Aristotle’s distinction between three aspects of rhetoric:
MORE IDEAS FROM How to Defend Yourself Without Appearing Defensive
When people don't trust you, you’re already at a big disadvantage and anything you say can be dismissed as mere defensive revenge.
The best you can do is to resist fighting for infallibility. Instead, defend everyone's fallibility. You will regain credibility if you posture as a learner, not someone last-word learned.
Be careful during the debate, knowing you may have to withdraw in the end. If you take good care, you can withdraw with the consolation of thoroughness. Though you tried hard to restore common ground, you didn’t succeed.
If you have an exit strategy, a way to explain to yourself why you didn’t restore common ground, you won’t feel panicked and tempted to force them into restoring trust in you.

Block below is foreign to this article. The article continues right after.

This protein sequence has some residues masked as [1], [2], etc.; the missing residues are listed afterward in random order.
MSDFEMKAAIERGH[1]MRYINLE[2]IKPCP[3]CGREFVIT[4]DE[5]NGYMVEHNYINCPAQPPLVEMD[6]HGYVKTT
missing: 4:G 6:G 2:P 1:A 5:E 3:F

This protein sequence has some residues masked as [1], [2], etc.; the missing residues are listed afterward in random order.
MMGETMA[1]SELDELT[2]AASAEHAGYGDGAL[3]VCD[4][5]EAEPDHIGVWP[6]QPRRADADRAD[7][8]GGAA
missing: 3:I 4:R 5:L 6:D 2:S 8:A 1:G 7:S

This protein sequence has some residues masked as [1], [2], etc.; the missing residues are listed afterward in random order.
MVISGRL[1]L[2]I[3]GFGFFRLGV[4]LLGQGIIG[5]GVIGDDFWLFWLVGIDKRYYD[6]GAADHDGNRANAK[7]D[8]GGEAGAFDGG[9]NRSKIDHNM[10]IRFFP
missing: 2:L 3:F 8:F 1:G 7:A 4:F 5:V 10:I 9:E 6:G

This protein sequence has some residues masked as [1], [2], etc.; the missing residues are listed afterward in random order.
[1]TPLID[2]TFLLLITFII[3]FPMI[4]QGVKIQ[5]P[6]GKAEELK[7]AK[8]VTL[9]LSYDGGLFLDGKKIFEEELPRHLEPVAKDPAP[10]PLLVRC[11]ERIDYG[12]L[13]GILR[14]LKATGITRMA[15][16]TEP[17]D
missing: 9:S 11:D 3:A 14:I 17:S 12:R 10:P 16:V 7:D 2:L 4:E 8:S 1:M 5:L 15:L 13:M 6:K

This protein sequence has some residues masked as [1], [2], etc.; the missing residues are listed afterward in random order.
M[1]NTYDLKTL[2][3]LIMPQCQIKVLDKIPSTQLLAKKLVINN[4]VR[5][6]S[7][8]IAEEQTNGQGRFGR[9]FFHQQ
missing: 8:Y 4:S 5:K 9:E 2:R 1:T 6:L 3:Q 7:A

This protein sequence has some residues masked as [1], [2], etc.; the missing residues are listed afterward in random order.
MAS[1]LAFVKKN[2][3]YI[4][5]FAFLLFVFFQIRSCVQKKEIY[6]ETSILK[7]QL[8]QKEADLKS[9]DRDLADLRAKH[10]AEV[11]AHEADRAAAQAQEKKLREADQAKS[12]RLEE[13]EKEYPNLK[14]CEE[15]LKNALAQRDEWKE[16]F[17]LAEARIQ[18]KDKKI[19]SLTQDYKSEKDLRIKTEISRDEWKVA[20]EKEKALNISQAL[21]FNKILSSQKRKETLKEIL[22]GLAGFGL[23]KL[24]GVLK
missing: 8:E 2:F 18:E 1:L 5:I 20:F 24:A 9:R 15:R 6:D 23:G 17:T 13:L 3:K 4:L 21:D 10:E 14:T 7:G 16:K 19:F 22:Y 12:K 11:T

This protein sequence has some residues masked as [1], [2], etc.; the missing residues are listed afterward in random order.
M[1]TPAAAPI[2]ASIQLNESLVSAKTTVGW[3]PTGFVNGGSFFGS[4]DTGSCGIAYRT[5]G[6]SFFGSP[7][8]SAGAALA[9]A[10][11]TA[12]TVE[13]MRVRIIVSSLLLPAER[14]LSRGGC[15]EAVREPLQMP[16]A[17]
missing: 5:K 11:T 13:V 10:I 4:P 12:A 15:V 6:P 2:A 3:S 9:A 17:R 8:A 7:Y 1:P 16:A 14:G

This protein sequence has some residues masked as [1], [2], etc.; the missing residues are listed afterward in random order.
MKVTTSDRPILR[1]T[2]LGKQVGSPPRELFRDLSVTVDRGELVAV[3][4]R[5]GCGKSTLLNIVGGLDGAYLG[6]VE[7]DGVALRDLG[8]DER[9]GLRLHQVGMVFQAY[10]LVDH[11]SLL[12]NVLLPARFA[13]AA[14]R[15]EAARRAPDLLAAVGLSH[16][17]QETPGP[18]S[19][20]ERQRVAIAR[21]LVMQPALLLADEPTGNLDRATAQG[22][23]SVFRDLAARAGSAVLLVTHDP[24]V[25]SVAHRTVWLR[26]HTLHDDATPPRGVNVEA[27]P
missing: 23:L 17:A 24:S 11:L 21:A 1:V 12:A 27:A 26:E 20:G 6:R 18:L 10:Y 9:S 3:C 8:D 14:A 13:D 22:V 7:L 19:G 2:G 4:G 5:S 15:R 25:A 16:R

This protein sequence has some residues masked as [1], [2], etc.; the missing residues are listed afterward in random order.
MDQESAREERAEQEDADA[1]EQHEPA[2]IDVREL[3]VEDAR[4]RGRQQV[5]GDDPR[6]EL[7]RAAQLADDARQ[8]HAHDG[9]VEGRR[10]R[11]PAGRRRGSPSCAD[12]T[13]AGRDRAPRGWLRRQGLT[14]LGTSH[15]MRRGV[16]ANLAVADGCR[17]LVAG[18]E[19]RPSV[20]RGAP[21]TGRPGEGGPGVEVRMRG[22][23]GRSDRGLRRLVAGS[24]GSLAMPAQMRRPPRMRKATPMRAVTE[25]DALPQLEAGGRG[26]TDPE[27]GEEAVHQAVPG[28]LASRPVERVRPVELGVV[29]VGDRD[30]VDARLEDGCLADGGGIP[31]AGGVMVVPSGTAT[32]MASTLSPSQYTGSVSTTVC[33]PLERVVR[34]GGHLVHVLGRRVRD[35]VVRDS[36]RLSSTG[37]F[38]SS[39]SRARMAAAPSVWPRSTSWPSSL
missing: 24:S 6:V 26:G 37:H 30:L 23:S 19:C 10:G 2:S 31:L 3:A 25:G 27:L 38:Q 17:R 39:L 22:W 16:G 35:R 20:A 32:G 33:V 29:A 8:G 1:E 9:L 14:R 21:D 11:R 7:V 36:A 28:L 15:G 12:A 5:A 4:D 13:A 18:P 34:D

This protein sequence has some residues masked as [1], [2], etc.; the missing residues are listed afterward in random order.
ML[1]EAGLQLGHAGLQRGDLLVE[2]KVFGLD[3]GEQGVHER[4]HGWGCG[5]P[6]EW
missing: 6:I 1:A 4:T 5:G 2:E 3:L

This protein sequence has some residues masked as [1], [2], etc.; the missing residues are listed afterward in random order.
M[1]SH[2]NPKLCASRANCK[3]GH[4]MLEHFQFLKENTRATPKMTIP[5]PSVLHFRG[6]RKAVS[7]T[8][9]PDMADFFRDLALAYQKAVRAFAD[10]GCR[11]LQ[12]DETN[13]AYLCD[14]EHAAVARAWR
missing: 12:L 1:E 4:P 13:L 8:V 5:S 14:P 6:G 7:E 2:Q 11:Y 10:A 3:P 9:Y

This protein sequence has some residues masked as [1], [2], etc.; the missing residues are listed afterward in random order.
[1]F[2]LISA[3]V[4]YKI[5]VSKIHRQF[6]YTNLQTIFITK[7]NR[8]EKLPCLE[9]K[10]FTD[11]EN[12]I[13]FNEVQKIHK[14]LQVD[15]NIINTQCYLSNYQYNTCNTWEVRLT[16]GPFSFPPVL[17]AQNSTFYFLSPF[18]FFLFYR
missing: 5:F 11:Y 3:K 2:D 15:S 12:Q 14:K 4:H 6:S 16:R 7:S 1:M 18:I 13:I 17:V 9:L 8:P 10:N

Charisma is rooted in values and feelings. To persuade others, you must use powerful and reasoned rhetoric, establish personal and moral credibility, and then rouse followers’ emotions and passions.
Charisma is not all innate; it’s a learnable skill or, rather, a set of skills that have been practiced since antiquity.
At work, we’ve all seen how tense relationships can create conflict and negatively impact performance. Given that 70% of employees say that work friends are crucial to their happiness on the job, learning how to better navigate these tensions is a sound investment of your time.
We’re complex social creatures with our own values and beliefs about how people should behave. We all have unconscious biases that determine how we think and feel about everything, from gender to race. Many of these biases have a significant impact on who we get along with and who we find difficult or annoying.
Aristotle identified the 3 elements of great communication as:
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